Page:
Several weeks ago, President Donald Trump announced that American forces based in Syria were being withdrawn from the country after a long, and somewhat hushed up, intervention in the civil war. Although the American Air Force was deployed to fight ISIS in 2014, American taxpayers were repeatedly told that ‘boots on the ground’ was not an option. However American troops did indeed step onto Syrian soil, not only establishing a presence in the north of the country amongst the Kurds but also in the south of the country in an area known as Al-Tanf.
The week before Trump made this announcement, Bill Kristol, one of the most prominent Neo-Conservatives in America, announced that his publication, The Weekly Standard, was closing. This magazine, which was heavily pro-foreign intervention and pro-mass immigration, is the latest casualty in a shift in the American right wing from Neo-Conservatism towards populism.
Despite Trump promising throughout his election campaign to end the war in Afghanistan, whilst in office he had resisted implementing such a policy up until now. Several weeks ago he ordered US officials to start drawing up plans to bring at least half of the 14,000 American personnel in the country home. This is a massive policy shift, and if you also take into account the withdrawal from Syria and the closing of The Weekly Standard, as well as the resignation of Jim Mattis as Secretary of Defence, clearly big changes are afoot.
The withdrawal from Syria essentially leaves the Kurds at the mercy of Turkey, unless the Syrian Army steps in to help them. The Neo-Conservative pro-interventionists would never have abandoned the Kurds, and so this is the most significant sign yet that Trump is now finally determined to move Washington’s foreign policy in a different direction. The problem for Trump, however, is his own National Security advisor John Bolton, who is doing everything he can do slow down America’s withdrawal from Syria. Bolton’s Israel-first mentality -despite not being Jewish himself- is quite frankly baffling and ultimately dangerous.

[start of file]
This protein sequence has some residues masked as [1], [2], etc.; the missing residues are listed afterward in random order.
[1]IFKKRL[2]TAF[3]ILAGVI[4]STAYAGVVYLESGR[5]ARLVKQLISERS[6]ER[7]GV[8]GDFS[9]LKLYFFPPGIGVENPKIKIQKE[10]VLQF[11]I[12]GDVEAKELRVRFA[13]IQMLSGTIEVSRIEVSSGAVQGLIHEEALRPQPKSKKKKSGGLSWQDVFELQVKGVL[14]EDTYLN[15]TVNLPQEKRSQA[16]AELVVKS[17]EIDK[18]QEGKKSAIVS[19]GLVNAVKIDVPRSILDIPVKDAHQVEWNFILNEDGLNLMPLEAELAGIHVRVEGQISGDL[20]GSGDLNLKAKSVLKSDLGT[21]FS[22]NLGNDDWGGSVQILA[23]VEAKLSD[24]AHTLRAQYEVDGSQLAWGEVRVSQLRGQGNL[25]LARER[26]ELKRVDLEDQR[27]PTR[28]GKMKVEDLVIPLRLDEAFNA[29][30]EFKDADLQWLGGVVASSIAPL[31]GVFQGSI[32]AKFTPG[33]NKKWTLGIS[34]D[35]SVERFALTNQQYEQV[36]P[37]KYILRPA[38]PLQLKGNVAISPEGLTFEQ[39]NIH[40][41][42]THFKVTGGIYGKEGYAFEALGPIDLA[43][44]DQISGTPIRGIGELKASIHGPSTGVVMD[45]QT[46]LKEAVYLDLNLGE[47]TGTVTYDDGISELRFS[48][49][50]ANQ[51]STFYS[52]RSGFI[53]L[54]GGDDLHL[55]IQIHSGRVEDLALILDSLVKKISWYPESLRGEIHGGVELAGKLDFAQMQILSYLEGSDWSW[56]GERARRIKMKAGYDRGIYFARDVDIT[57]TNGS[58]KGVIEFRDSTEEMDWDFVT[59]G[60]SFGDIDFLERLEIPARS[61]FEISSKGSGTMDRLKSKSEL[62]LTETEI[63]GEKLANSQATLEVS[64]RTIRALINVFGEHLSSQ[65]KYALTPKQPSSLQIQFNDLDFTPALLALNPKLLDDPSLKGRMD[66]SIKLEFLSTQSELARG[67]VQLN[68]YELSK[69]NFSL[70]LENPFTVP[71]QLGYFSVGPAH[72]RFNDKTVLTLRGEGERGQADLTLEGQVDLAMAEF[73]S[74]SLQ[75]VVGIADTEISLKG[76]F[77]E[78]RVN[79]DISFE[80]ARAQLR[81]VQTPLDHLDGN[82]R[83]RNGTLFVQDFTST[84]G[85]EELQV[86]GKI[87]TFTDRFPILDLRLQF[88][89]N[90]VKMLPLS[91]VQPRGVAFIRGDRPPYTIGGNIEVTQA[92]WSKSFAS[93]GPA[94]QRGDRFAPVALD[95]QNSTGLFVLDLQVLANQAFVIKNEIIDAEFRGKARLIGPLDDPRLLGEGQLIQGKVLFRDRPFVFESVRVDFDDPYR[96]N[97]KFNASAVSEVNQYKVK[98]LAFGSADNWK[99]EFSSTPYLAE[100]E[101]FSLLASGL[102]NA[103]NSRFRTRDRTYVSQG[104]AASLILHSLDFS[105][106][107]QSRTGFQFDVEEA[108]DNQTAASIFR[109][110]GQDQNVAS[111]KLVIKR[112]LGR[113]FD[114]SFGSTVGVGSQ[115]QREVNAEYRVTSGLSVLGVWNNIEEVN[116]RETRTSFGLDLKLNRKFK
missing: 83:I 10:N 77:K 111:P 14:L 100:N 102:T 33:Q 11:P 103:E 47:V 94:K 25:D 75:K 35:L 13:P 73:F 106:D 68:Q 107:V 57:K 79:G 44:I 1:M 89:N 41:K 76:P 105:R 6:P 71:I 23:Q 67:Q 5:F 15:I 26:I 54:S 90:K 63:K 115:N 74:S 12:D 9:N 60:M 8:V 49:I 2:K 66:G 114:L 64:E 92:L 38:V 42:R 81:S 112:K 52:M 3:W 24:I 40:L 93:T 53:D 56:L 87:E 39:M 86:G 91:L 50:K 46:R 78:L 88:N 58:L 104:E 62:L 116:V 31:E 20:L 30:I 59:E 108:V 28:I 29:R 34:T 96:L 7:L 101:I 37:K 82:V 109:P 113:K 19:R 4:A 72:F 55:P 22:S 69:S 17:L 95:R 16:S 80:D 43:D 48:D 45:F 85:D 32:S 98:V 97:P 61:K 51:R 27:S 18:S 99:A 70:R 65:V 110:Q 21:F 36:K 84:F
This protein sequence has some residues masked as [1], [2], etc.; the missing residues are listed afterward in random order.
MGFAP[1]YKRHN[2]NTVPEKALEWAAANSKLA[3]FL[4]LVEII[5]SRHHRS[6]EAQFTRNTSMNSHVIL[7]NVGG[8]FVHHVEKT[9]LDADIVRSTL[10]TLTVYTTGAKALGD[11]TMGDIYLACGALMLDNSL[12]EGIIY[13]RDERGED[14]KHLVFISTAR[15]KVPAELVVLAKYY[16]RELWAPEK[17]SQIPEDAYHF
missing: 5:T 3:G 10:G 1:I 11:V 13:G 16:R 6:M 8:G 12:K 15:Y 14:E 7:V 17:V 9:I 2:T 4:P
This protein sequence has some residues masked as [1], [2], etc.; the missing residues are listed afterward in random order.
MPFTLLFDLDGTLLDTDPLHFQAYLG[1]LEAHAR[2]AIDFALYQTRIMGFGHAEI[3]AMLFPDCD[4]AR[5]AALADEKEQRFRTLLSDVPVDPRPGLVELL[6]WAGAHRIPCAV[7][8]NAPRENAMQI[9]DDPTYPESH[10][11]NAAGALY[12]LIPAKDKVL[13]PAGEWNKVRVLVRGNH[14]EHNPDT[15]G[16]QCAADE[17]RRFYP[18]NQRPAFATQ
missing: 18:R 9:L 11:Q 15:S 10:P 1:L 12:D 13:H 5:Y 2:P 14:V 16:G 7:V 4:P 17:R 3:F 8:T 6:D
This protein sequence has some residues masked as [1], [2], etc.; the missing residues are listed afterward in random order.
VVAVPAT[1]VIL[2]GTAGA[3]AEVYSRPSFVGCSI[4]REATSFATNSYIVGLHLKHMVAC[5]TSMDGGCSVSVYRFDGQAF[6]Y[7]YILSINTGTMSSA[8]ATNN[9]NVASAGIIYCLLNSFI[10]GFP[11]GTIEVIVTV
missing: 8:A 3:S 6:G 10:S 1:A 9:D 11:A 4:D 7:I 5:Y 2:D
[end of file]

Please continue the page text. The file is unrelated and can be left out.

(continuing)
If President Trump does successfully build at least some of his border wall, and at the same time withdraws a significant amount of troops from Islamic war zones, it will be a strong demonstration of his ‘America First’ vision. An America that protects its borders first, and then intervenes abroad second; rather than the other way around. If America does become more isolationist in the future, this will force other countries, including those in Europe, to start correctly funding their militaries again. If the rumors are true, and General Mattis did indeed prevent President Trump from partially withdrawing from NATO last summer, then now that he is gone, Trump may try to go down this road again.
The most telling sign of the reason for Trump’s recent action was made evident by a comment he made last week. Iran’s leaders ‘can do what they want’ in Syria, he powerfully asserted. Apart from a break in foreign policy that has lasted decades, this is also a clear phrase of frustration. For two years President Trump has given Israel everything it wanted, including an extensive financial aid package, and in return, he has got absolutely nothing. These comments were unguarded and frank and upset the Israeli lobby and Benjamin Netanyahu. Even for Trump’s bombastic personality, I was surprised he broke rank and said the comment; although of course, I’m glad he did.
He is the first President, whether he realizes it or not, to stand up against the Zionist dominated foreign policy; and his correct view on Iran’s destiny in Syria will force Israel to become less reliant on the US from a military perspective, and consider fighting its own battles. This can only be good for American taxpayers in the future, and from a strategic standpoint, it is also a solid move. With the rise of China, President Obama began shifting America’s military might from the Islamic world to the Far East, a process which Trump will have to continue through necessity alone.
Whether America’s change in approach abroad will last or indeed have a significant impact is yet to be seen; only time will tell. There is already evidence that Trump’s withdrawal in Syria is being slowed down, but at least it is happening to some degree. Whatever happens, the only thing we can be glad for is that Hillary Clinton was not elected, which in turn kept Assad in power, and allowed the Russian Airforce to destroy ISIS in Syria. We dodged a bullet, and sadly there will be many more to evade in the future.